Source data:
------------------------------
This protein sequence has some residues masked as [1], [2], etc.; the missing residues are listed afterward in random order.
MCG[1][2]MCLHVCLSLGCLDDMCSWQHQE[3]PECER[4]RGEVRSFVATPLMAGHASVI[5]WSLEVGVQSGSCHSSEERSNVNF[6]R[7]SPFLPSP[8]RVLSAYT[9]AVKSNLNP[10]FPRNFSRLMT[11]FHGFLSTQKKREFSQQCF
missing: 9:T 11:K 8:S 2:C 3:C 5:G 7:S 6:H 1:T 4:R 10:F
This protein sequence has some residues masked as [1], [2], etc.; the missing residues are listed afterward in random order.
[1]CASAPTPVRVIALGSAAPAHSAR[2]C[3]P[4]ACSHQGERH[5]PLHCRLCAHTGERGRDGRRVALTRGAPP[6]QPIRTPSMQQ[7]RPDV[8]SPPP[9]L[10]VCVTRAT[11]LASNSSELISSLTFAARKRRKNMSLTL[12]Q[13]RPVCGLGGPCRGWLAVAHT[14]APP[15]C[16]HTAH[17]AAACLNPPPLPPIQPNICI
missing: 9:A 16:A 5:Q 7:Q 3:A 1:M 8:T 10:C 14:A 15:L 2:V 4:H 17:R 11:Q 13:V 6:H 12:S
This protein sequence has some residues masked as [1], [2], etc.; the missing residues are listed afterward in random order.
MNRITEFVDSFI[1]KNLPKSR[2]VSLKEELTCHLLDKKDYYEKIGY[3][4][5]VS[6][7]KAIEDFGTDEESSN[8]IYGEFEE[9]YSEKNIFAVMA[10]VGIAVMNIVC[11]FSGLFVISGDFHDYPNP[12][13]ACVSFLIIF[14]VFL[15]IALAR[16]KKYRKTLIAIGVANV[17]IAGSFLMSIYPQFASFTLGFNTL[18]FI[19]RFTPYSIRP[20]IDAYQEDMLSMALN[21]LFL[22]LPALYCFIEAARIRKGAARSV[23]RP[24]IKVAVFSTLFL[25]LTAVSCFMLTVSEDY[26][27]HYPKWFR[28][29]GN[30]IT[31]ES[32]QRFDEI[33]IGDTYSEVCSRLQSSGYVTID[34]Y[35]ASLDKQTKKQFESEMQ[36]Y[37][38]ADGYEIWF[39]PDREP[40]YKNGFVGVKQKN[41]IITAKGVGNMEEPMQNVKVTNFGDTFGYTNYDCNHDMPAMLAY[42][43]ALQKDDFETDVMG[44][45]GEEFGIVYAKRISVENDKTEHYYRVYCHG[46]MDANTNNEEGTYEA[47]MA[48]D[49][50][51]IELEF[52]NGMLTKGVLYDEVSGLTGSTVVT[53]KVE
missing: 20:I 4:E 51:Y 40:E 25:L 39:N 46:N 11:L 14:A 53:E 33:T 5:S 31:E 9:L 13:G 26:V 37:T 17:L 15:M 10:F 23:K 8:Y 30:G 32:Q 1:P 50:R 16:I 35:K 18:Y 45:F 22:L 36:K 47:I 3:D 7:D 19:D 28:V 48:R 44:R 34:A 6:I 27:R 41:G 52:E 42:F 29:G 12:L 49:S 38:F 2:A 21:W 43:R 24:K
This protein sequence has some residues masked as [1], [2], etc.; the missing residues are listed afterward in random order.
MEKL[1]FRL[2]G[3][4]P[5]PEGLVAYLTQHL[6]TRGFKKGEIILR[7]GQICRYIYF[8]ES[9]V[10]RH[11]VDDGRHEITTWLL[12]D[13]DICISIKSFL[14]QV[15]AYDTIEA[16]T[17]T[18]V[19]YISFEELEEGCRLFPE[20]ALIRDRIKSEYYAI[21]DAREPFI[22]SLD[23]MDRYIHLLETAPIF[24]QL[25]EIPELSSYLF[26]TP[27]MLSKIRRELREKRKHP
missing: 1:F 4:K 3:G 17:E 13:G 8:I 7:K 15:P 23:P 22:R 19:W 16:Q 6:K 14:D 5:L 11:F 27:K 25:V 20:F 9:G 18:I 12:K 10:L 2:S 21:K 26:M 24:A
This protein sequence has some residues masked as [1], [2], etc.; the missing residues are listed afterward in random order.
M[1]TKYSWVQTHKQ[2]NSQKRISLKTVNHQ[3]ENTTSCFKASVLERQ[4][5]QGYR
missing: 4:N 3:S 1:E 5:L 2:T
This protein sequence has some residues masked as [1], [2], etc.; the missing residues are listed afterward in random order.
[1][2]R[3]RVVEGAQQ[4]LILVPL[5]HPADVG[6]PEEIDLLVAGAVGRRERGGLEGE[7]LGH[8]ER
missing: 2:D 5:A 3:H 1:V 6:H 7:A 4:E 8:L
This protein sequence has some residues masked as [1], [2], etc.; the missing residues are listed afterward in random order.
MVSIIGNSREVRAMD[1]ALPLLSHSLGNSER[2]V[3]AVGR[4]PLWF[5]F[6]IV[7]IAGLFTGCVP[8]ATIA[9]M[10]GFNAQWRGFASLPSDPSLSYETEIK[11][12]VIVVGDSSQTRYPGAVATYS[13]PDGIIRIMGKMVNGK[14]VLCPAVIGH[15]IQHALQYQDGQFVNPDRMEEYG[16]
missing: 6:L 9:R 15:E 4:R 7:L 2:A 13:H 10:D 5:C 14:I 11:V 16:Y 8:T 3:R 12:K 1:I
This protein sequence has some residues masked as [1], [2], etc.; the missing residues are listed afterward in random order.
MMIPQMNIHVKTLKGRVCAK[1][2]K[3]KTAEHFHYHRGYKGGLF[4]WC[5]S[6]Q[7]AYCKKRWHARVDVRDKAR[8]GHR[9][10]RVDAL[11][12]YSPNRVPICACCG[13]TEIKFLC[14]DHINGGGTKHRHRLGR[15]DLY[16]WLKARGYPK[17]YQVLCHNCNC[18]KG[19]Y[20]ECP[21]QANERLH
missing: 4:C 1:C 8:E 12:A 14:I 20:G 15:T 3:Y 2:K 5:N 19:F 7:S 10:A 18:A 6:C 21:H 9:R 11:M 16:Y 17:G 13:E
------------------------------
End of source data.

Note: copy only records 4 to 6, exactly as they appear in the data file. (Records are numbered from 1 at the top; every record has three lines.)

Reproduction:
This protein sequence has some residues masked as [1], [2], etc.; the missing residues are listed afterward in random order.
MEKL[1]FRL[2]G[3][4]P[5]PEGLVAYLTQHL[6]TRGFKKGEIILR[7]GQICRYIYF[8]ES[9]V[10]RH[11]VDDGRHEITTWLL[12]D[13]DICISIKSFL[14]QV[15]AYDTIEA[16]T[17]T[18]V[19]YISFEELEEGCRLFPE[20]ALIRDRIKSEYYAI[21]DAREPFI[22]SLD[23]MDRYIHLLETAPIF[24]QL[25]EIPELSSYLF[26]TP[27]MLSKIRRELREKRKHP
missing: 1:F 4:K 3:G 17:E 13:G 8:I 7:K 15:P 23:P 22:R 19:W 16:Q 6:K 14:D 5:L 11:F 27:K 25:V 20:F 9:G 18:I 12:K 10:L 2:S 21:K 26:M 24:A
This protein sequence has some residues masked as [1], [2], etc.; the missing residues are listed afterward in random order.
M[1]TKYSWVQTHKQ[2]NSQKRISLKTVNHQ[3]ENTTSCFKASVLERQ[4][5]QGYR
missing: 4:N 3:S 1:E 5:L 2:T
This protein sequence has some residues masked as [1], [2], etc.; the missing residues are listed afterward in random order.
[1][2]R[3]RVVEGAQQ[4]LILVPL[5]HPADVG[6]PEEIDLLVAGAVGRRERGGLEGE[7]LGH[8]ER
missing: 2:D 5:A 3:H 1:V 6:H 7:A 4:E 8:L